Mount Sinai Hospital is the first center in the U.S. to use a new cancer treatment consisting of luminescent chemotherapy-filled beads injected into tumors through the wrist. The minimally invasive treatment, using M1 LUMI beads (BTG plc) filled with doxorubicin, is available for patients with inoperable and difficult-to-treat liver cancer.
The beads were designed with technology that allows real-time tracking of the beads’ location during the embolization procedure. During the procedure, interventional radiologists use a catheter to thread the beads into blood vessels that lead to the tumor. Doctors can see where the beads are placed and can confirm that the placement will block the blood flow feeding the tumor, causing the tumor to shrink over time. The device was approved by the FDA in December 2015. Mount Sinai participated in the clinical evaluation of the LUMI beads.
“This is a game-changing tool,” said Edward Kim, MD, director of interventional oncology at Mount Sinai. “In the past, we had no way to verify where the beads were placed in the blood vessels or whether they remained in the intended location over time. Now we can see the location and adjust if a portion of the tumor has been missed while the patient is on the table without repeating the procedure. This is what we call precision targeting of tumors.”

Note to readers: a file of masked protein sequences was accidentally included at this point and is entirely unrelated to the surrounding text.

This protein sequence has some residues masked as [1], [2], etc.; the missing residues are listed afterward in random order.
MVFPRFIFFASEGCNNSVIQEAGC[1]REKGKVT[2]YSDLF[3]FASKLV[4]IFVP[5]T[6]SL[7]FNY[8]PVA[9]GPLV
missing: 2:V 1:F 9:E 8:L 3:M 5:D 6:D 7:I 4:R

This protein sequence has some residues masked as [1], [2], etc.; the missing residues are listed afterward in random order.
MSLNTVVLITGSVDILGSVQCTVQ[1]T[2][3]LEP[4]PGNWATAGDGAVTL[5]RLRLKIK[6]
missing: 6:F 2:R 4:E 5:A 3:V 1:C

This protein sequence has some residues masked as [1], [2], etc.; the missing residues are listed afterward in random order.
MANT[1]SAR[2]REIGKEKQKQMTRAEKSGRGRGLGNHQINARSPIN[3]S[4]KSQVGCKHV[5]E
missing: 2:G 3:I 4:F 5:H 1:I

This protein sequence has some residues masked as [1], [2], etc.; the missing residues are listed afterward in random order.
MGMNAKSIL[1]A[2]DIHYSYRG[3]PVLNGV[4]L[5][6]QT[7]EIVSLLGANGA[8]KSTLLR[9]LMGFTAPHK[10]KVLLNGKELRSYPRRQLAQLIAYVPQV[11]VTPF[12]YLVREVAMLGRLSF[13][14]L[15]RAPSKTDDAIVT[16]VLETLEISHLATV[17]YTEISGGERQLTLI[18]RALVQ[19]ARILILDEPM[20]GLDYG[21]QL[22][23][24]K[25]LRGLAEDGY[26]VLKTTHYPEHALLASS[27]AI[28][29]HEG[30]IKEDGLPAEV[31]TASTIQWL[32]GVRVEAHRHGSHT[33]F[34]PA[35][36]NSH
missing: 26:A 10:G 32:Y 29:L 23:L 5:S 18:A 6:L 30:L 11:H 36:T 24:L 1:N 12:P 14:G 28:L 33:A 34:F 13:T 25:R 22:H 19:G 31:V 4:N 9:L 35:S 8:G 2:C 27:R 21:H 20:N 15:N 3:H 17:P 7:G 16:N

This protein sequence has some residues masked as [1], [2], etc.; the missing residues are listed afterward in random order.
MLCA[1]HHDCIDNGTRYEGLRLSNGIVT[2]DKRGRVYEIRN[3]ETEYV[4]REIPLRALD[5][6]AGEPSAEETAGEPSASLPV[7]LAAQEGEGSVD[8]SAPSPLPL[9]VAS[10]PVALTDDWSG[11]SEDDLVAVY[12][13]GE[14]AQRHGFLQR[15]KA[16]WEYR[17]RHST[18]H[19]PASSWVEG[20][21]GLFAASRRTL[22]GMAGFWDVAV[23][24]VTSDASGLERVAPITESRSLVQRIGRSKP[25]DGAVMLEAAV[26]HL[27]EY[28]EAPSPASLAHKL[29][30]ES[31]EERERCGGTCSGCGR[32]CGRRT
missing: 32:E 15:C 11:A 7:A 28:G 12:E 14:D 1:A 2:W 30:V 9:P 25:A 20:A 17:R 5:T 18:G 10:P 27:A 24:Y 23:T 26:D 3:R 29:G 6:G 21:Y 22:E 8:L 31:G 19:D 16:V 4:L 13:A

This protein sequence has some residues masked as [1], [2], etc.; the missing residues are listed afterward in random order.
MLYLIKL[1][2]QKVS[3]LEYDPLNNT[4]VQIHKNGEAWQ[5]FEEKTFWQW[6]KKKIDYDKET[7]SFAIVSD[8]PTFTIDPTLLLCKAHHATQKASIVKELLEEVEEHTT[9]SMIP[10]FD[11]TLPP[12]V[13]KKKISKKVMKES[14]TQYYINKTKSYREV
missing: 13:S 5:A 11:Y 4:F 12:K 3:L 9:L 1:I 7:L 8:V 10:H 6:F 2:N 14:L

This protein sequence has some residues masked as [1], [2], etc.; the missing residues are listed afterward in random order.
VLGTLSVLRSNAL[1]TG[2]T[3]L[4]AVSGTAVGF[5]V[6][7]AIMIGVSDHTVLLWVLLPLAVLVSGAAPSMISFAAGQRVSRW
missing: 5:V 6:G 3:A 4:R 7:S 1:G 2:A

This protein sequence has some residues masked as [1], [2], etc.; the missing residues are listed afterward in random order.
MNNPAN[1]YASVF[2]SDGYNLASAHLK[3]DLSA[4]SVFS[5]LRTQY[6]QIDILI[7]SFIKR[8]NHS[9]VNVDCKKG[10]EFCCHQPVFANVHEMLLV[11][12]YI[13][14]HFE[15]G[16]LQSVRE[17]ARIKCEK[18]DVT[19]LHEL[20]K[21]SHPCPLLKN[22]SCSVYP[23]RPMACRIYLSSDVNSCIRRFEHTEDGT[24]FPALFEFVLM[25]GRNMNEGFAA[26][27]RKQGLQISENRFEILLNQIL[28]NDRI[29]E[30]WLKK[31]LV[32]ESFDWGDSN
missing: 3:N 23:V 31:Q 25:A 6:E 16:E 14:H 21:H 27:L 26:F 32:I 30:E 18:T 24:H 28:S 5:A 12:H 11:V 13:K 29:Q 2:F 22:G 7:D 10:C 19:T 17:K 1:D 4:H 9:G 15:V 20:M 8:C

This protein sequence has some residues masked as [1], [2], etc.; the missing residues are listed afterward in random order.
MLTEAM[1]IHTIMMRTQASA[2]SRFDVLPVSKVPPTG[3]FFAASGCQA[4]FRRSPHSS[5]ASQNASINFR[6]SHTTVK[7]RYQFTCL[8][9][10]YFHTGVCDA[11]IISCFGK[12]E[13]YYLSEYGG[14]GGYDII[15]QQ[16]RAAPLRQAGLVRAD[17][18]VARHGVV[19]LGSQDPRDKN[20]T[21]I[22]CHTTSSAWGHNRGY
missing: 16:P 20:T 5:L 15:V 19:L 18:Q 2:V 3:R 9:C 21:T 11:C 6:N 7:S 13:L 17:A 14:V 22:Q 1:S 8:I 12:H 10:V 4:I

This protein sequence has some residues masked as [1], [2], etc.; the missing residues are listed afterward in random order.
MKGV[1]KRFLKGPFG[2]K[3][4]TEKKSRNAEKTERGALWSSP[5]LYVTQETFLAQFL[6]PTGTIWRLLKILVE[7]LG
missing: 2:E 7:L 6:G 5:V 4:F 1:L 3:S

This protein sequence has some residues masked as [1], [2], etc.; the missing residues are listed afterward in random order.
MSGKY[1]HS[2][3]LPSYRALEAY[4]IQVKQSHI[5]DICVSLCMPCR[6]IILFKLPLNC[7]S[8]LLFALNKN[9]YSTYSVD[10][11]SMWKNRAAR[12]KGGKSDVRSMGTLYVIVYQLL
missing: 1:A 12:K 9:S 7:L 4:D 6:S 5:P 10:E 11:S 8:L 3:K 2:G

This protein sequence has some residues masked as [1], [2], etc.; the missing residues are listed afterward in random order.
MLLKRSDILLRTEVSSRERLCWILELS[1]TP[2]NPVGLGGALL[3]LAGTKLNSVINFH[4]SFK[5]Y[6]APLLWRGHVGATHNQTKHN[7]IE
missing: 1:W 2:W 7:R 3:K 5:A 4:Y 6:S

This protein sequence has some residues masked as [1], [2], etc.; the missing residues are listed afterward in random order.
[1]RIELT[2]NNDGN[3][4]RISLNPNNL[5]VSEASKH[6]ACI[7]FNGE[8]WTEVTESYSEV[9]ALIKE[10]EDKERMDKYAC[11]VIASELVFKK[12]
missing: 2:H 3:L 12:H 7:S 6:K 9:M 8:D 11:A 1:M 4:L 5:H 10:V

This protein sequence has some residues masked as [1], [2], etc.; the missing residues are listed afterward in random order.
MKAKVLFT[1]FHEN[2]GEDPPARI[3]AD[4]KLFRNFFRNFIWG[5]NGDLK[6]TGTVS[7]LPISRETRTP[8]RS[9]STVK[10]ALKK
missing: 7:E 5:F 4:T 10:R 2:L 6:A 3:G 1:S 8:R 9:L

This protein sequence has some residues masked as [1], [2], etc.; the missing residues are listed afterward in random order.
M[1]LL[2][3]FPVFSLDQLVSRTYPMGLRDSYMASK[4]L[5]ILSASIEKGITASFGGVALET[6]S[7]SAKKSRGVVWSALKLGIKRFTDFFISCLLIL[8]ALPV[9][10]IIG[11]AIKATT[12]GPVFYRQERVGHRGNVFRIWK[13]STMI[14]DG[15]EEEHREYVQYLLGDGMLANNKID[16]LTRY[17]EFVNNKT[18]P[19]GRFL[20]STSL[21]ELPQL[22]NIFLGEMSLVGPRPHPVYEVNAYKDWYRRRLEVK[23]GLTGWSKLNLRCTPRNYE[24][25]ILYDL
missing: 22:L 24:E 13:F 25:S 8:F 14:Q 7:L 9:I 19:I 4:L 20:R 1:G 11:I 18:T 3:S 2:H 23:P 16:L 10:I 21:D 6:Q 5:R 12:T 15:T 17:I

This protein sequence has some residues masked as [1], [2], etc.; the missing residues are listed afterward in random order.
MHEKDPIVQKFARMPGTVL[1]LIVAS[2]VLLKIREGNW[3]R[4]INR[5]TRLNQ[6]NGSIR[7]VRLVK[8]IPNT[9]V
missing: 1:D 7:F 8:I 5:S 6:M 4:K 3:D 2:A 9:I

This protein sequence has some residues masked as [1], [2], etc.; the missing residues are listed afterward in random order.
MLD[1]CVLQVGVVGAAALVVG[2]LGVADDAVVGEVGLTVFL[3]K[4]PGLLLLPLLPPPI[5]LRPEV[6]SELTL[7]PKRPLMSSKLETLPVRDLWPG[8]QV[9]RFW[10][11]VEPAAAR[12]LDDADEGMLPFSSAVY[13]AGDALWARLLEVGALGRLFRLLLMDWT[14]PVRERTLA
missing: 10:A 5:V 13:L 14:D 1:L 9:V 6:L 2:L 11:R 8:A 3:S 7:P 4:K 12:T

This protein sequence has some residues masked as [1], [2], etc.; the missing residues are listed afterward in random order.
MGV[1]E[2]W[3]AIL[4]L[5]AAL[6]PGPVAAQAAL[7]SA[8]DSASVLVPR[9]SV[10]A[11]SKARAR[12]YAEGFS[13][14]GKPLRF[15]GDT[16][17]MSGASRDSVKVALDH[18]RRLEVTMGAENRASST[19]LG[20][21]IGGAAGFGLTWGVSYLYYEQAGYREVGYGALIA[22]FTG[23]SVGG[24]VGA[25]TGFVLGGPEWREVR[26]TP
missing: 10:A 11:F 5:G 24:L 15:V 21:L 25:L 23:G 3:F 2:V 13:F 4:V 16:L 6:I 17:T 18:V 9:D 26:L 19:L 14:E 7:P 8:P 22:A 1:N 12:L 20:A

Liver cancer is one of the most difficult-to-treat cancers, with few surgical or therapeutic options. It is the leading cause of cancer deaths worldwide, accounting for nearly 746,000 deaths each year.
The world’s first embolization procedure using chemotherapy-filled LUMI beads was performed in London in early February. The beads were used to treat a patient with liver cancer in conjunction with Phillips 2D x-ray and 3D cone-beam computed tomography (CBCT) live-image guidance.